All across California fields of almond orchards are white and pink with blossoms and bees are actively pollinating the crop. But this story isn’t about the pollination process; it’s about how Californians actually say almond. FM89’s Ezra David Romero reports there’s a long-running debate over what's the right way to pronounce the word.
Jenny Holterman is an almond farmer in Kern County, but she doesn’t grow almonds.
“I farm am-ends,” Holterman says.
Aren’t those the same thing? Yes, but not quite, says Holterman who grew up in Northern California.
ROMERO: “Am-ends. You say am-ends and you live down here.”
HOLTERMAN: “I do. I am a rarity down here.”
ROMERO: “You’re like, a weirdo.”
HOLTERMAN: “Yes, everyone knows I’m a transplant whenever they hear me say am-end.”
Holterman married an almond grower after college and moved to Wasco onto her husband’s family farm. In this area of the state she often hears growers snicker about the way Northern Californians say almond.
“Whenever I go to an Almond Board meeting you can always tell where they’re located by what they say,” says Holterman. “You’ll go down the table and people will be talking about almonds or am-ends and you’ll be able to know that farmer is from the north or that farmer is from the south.”
When I asked her why she says am-end she had no clue. Her family has always said the word that way.
In fact every farmer I chatted with for this story had a similar answer and the same joke.
“Farmers will often tell you, you call it an almond on the tree and an am-end on the ground because you shake the l out of it,” says UC Cooperative Extension Farm Advisor David Doll. He’s the go-to-guy for the crop in the state.
Doll says he has no definitive answer to why Californians pronounce the word so differently from each other, just that most of the growers who live north of the Merced-Modesto area call almonds am-ends.
“People who refer to it as am-end tend to be longer term farmers, so they’ve been farming for multiple generations,” says Doll.
To find the answer I thought I’d chat with a linguist. Every year Penny Eckert travels to a different city for a project called “Voices of California” at Stanford. The team records conversations with people who spent their whole lives in a specific community. When they got to Merced she noticed people said the word almond funny.
“They were very adamant that it’s pronounced am-end and that’s something everybody in Merced would talk about, whether they were an am-end farmer or not,” Eckert says.
After the study in Merced she decided she’d ask every future interviewee about how they say the word. But when I asked her if she knew why people say am-end vs. almond she couldn’t give me a clear answer.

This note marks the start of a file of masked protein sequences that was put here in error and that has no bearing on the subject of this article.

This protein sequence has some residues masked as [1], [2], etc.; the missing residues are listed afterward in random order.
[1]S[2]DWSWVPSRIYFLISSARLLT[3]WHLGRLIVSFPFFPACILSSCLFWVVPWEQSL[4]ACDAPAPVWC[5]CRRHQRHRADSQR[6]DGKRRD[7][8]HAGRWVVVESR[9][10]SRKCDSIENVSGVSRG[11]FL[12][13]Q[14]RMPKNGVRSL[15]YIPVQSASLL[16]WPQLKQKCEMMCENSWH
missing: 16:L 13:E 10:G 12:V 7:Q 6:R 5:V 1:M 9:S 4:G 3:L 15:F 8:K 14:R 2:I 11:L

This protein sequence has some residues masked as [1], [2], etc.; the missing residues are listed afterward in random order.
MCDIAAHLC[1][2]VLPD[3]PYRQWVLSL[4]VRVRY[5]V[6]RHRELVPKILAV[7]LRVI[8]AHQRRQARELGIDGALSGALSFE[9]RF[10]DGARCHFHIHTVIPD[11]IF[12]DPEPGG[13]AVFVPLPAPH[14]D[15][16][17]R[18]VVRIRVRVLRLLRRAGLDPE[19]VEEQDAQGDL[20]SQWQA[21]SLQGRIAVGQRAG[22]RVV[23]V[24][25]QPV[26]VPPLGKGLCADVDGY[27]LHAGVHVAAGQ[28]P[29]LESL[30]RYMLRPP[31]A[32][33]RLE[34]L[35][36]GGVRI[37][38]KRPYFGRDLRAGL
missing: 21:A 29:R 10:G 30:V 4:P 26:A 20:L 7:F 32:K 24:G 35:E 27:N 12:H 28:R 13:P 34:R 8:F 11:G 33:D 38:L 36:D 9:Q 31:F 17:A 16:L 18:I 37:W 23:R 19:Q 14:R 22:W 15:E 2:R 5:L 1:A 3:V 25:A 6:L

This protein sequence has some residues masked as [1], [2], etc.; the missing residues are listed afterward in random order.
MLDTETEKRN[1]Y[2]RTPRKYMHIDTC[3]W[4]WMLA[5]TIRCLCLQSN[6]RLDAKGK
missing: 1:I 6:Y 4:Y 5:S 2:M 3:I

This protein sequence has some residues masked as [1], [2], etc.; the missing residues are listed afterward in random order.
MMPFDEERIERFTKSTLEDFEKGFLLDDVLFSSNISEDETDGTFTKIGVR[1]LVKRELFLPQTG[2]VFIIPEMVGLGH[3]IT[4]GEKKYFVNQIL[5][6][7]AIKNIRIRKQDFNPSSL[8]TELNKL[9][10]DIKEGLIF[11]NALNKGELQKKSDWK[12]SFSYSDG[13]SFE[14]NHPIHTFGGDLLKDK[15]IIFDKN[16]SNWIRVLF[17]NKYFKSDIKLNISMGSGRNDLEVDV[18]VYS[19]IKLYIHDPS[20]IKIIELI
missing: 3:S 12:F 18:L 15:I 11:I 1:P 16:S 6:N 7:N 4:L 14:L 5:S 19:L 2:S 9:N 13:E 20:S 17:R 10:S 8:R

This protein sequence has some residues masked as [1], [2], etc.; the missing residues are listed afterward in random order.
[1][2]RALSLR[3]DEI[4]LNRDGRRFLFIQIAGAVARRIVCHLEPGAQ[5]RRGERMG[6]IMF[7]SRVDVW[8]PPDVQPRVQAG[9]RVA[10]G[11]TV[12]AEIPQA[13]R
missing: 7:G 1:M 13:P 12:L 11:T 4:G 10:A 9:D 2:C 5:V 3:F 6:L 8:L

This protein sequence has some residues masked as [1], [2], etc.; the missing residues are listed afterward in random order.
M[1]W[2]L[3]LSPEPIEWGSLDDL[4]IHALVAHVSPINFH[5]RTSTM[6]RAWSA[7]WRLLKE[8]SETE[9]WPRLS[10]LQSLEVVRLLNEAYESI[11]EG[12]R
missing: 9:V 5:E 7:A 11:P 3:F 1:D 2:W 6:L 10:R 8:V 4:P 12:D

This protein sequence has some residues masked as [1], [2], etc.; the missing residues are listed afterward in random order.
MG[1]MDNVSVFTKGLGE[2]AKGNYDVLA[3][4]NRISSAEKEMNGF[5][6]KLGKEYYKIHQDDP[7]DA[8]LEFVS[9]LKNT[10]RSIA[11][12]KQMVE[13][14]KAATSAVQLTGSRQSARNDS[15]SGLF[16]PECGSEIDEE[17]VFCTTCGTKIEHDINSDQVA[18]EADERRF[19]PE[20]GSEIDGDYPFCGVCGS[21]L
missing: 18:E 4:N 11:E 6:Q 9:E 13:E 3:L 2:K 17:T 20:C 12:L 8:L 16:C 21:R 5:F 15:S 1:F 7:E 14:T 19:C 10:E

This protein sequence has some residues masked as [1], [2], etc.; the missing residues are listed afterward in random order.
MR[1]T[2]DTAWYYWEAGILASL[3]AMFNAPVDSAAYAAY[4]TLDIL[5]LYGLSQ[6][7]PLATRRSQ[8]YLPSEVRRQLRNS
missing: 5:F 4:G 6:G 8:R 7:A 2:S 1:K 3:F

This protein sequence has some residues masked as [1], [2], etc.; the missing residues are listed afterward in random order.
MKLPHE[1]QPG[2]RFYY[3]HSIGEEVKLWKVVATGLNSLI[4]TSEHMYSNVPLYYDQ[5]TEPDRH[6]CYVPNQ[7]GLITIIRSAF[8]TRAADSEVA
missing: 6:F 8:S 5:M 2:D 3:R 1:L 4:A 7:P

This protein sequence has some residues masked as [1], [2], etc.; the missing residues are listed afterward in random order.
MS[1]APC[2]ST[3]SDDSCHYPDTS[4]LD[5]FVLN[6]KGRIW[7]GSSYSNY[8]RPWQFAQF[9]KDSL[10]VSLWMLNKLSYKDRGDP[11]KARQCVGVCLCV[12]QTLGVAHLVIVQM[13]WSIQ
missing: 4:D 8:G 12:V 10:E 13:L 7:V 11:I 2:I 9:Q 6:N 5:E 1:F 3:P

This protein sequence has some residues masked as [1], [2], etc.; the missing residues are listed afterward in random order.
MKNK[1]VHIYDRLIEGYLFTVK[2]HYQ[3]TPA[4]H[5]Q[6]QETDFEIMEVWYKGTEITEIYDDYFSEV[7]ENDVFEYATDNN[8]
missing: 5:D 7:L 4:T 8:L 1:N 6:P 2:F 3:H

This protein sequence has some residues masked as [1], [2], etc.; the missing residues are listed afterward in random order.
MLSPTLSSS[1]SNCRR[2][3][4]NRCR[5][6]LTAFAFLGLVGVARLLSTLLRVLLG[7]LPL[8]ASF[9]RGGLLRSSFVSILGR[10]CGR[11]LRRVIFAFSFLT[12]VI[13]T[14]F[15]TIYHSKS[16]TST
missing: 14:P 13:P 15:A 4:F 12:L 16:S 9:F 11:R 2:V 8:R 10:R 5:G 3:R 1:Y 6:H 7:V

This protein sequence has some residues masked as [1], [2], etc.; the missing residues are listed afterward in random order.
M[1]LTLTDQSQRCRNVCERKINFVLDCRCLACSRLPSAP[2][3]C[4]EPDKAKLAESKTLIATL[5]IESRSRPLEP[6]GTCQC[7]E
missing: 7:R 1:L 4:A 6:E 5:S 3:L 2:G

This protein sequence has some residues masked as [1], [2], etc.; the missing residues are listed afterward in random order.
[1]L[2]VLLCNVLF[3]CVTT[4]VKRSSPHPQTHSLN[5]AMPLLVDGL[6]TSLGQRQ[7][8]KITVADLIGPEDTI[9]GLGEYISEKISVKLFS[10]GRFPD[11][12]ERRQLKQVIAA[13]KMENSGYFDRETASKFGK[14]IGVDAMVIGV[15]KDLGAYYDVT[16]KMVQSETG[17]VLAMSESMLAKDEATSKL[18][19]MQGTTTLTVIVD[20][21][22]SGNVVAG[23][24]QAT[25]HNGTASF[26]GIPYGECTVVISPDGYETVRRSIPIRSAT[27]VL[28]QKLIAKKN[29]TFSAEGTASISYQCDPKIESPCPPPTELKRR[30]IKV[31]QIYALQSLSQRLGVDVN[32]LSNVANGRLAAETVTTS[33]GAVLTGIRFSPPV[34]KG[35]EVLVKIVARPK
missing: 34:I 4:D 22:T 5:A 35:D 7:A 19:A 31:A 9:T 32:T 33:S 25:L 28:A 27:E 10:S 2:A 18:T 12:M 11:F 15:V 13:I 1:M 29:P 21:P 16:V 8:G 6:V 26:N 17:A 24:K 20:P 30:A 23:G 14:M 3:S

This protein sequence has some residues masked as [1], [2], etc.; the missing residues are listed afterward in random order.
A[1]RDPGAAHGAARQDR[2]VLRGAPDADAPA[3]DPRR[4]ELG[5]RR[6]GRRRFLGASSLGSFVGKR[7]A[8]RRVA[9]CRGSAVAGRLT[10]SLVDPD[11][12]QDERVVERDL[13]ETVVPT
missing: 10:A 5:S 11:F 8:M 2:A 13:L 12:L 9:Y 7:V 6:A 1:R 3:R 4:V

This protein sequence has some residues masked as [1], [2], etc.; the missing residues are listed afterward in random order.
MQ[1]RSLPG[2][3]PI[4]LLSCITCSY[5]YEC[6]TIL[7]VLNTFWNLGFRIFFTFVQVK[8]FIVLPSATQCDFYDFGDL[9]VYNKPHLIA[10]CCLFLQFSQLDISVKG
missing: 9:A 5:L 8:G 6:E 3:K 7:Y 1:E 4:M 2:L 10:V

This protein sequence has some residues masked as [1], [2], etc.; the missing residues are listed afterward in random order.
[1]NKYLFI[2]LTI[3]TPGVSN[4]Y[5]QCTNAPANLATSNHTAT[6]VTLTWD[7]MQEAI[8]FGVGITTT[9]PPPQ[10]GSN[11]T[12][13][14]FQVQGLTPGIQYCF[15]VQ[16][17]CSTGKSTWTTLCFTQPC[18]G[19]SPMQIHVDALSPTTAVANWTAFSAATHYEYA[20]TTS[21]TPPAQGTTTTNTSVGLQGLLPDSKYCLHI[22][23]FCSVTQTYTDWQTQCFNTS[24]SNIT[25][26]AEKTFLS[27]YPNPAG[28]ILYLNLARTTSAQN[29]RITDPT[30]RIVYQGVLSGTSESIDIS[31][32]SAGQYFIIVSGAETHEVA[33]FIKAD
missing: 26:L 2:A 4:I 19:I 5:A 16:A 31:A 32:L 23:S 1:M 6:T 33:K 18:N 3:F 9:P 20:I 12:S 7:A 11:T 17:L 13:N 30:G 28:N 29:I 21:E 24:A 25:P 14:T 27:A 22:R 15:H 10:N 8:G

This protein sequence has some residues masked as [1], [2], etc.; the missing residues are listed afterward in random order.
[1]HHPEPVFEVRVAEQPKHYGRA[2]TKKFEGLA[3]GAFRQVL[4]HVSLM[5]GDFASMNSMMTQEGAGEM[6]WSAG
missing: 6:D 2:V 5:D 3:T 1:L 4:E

“I don’t really know really where that pronunciation came from; we just know that up and down the valley people are aware that there are two ways of pronouncing almonds,” says Eckert.
After many calls and interviews with farmers who shrugged their shoulders when I asked them why they say almond or am-end the way they do, I finally got a lead from a guy who studies almond breeding at UC Davis. Tom Gradziel.
“Short answer, growers who have been growing it a while tend to use am-ends, maybe derived from the French. A lot of the European countries don’t have the l,” says Gradziel.
He says 100 years ago there were around 150 varieties of almonds being tested in America. It started out with Spanish missionaries planting almonds on the Pacific coast. They call the nut almendra with an l.
“It was an unequivocal disaster,” Gradziel say. “They just weren’t productive. It wasn’t until the 1800’s when you just got a lot Eastern Europeans countries that are used to growing almonds. The French, the Portuguese, North Africa.”
These immigrants used different names for the nut. Most are derived from the Latin use of the word, amandola. In french its pronounced amande. In Portuguese: amendoa. Somewhere along the line the use of am-end stuck in Northern California while the Spanish inspired noun grew popular elsewhere.
“We started out with this original term and it sort of evolved with local usage,” says Gradziel. “That’s true in the last 100 years in its production in California. But if you look at the last 4,000 years of almond production in Central Asia you see all sorts of derivations of the terms.”
But no matter whether you call the nut almond or am-end Merriam-Webster dictionary says you’re pronouncing the word correctly. Although, since I grew up south of that Merced-Modesto line I’ll stick with the more popular, almond.